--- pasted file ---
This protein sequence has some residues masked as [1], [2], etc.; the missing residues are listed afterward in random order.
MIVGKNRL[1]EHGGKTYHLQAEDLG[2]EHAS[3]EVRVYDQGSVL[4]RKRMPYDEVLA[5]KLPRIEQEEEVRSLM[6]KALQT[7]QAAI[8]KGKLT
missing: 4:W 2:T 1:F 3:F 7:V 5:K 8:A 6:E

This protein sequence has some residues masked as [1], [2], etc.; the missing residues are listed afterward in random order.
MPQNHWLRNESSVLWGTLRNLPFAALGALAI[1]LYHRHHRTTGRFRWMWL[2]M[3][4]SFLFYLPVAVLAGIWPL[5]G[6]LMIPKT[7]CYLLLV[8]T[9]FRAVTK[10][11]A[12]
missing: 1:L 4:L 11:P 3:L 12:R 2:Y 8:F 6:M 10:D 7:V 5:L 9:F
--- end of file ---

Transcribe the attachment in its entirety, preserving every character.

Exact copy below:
This protein sequence has some residues masked as [1], [2], etc.; the missing residues are listed afterward in random order.
MIVGKNRL[1]EHGGKTYHLQAEDLG[2]EHAS[3]EVRVYDQGSVL[4]RKRMPYDEVLA[5]KLPRIEQEEEVRSLM[6]KALQT[7]QAAI[8]KGKLT
missing: 4:W 2:T 1:F 3:F 7:V 5:K 8:A 6:E

This protein sequence has some residues masked as [1], [2], etc.; the missing residues are listed afterward in random order.
MPQNHWLRNESSVLWGTLRNLPFAALGALAI[1]LYHRHHRTTGRFRWMWL[2]M[3][4]SFLFYLPVAVLAGIWPL[5]G[6]LMIPKT[7]CYLLLV[8]T[9]FRAVTK[10][11]A[12]
missing: 1:L 4:L 11:P 3:L 12:R 2:Y 8:F 6:M 10:D 7:V 5:L 9:F